This Service Genre details the notion of notifying a user or system as to the occurrence of an event. The event itself could be extra-ordinary (such as a fire alarm), or it could be something more mundane (such as informing students of a cancelled lecture). The important notion in alerting is that the alert data itself is actively propagated to receivers rather than passively propagated. Alerts MUST be pushed.
The model for Alert assumes that requesters (which may be users or machines) issue an alert message to an Alert Service. The Alert Service then propagates the Alert Message to a range of different receivers. Those receivers could be other Services or users. At the Genre level, there are no limits on the transport mechanisms that Alert Services can use to send the Alert Message. Receivers are assumed to be pre-registered with the Alert Service (for humans, this might be via an email address or telephone number that the Alert Service has access to).
Alert Messages MAY be sent to only a subset of all registered Receivers, as decided by the originator of the Alert Message (the requester). Alert Messages MAY be withdrawn. Alert Messages SHOULD NOT be sent to unregistered Receivers. As defined this Service Genre does not specify how Receivers are managed. Individual Service Expressions MAY specify how Receivers are to be managed by a particular service end point.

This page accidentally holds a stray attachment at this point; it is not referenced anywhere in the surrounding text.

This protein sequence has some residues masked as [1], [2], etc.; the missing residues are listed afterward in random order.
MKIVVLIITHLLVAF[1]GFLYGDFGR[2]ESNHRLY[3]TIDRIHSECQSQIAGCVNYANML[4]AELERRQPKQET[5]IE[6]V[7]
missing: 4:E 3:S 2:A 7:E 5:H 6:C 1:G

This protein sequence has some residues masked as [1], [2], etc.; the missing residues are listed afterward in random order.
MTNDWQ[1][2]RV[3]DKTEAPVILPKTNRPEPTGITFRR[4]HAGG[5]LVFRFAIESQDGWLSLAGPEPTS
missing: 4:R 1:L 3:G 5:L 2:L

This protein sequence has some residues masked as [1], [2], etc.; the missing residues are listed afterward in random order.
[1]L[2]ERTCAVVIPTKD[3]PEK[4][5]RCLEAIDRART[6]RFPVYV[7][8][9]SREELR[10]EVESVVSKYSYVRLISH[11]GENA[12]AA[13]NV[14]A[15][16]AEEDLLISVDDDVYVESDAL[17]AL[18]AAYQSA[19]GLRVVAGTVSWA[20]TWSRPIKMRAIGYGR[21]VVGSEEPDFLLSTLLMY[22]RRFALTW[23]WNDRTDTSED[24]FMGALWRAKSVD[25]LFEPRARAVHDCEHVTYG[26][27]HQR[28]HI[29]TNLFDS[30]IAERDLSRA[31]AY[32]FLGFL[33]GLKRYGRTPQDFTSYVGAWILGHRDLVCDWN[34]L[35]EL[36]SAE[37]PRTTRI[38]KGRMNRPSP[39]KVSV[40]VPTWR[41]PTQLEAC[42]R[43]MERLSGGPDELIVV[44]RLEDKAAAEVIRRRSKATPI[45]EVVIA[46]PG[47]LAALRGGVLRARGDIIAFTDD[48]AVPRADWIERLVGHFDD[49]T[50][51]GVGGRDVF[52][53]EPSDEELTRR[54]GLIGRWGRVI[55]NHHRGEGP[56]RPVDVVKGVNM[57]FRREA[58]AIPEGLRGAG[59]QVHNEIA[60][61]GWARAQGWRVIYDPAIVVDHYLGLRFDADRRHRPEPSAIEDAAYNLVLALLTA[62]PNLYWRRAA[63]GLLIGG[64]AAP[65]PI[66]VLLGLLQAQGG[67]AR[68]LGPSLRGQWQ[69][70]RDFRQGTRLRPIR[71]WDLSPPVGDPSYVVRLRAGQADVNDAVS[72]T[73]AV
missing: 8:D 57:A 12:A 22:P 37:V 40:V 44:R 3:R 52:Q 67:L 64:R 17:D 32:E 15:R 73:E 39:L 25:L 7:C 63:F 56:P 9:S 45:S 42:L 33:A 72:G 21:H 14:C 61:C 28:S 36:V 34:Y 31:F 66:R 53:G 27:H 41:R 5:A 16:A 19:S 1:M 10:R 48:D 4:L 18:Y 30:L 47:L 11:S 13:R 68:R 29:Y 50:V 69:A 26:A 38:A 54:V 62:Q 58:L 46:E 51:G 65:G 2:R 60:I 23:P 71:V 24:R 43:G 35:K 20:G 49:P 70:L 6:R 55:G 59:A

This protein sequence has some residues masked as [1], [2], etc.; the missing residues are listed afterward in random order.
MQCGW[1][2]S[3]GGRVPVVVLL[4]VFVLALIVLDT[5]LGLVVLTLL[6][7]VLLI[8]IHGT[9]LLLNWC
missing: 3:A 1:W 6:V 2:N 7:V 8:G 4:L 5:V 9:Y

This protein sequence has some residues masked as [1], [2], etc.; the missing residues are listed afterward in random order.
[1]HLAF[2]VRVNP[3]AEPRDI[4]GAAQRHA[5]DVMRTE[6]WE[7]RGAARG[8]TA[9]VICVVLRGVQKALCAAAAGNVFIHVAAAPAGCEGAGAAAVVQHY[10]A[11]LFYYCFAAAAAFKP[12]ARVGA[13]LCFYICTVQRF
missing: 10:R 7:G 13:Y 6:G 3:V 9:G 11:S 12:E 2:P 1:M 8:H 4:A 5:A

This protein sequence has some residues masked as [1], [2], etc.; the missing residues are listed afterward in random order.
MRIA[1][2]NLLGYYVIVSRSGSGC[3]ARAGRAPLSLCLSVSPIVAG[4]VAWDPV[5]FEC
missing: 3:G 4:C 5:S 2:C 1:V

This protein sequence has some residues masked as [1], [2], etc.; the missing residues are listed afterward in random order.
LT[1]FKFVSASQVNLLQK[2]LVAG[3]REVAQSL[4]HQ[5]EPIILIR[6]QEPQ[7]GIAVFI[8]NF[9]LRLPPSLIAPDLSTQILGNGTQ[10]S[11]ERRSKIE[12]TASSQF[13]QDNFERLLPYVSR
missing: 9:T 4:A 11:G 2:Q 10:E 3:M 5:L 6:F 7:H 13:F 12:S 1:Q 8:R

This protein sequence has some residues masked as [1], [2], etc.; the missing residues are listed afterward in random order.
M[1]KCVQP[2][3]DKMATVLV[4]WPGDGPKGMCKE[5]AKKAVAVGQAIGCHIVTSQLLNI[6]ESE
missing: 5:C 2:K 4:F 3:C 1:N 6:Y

Figure 1 shows the relationships between Originators, Alert Services, and Receivers.
Figure 1: Relationships between parties in Alerting
Providers expose an “Alert” interface, defined in the Service Expressions that specialise this service genre. Clients may send requests to this interface to create alerts to be consumed by Receivers.
As defined, the Alert service genre is not access controlled; i.e. any client may attempt to contact an alert service end point. There are no authentication controls. The service end point is responsible for determining which Receivers are alerted and from which clients it will accept requests.